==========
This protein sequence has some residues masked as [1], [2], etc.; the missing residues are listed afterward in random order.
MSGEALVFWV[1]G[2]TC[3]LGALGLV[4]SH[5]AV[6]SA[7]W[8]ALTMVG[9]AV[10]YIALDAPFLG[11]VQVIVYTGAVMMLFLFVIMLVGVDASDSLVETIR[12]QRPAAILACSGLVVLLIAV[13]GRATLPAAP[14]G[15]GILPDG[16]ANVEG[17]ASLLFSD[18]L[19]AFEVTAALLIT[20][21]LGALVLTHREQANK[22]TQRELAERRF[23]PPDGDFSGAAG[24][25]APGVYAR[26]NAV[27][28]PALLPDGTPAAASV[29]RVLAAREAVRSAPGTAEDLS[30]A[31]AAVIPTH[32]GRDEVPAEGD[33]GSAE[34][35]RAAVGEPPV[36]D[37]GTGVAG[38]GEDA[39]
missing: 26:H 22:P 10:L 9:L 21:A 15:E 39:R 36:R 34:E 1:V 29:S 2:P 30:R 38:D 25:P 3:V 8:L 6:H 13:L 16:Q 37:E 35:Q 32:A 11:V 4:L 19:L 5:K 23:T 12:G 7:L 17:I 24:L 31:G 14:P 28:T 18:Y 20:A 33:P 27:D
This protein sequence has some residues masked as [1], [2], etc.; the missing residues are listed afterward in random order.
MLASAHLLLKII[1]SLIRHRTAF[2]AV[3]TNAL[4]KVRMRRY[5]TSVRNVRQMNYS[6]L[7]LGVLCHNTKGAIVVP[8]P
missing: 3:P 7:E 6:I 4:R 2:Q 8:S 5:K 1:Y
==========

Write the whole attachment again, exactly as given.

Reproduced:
This protein sequence has some residues masked as [1], [2], etc.; the missing residues are listed afterward in random order.
MSGEALVFWV[1]G[2]TC[3]LGALGLV[4]SH[5]AV[6]SA[7]W[8]ALTMVG[9]AV[10]YIALDAPFLG[11]VQVIVYTGAVMMLFLFVIMLVGVDASDSLVETIR[12]QRPAAILACSGLVVLLIAV[13]GRATLPAAP[14]G[15]GILPDG[16]ANVEG[17]ASLLFSD[18]L[19]AFEVTAALLIT[20][21]LGALVLTHREQANK[22]TQRELAERRF[23]PPDGDFSGAAG[24][25]APGVYAR[26]NAV[27][28]PALLPDGTPAAASV[29]RVLAAREAVRSAPGTAEDLS[30]A[31]AAVIPTH[32]GRDEVPAEGD[33]GSAE[34][35]RAAVGEPPV[36]D[37]GTGVAG[38]GEDA[39]
missing: 26:H 22:P 10:L 9:L 21:A 15:E 39:R 36:R 34:E 1:V 29:S 2:P 30:R 38:D 25:P 3:V 8:L 6:H 13:L 16:Q 37:E 35:Q 32:A 11:V 4:L 19:L 5:K 23:T 12:G 7:L 17:I 24:L 31:G 14:P 28:T 18:Y 20:A 33:P 27:D
This protein sequence has some residues masked as [1], [2], etc.; the missing residues are listed afterward in random order.
MLASAHLLLKII[1]SLIRHRTAF[2]AV[3]TNAL[4]KVRMRRY[5]TSVRNVRQMNYS[6]L[7]LGVLCHNTKGAIVVP[8]P
missing: 3:P 7:E 6:I 4:R 2:Q 8:S 5:K 1:Y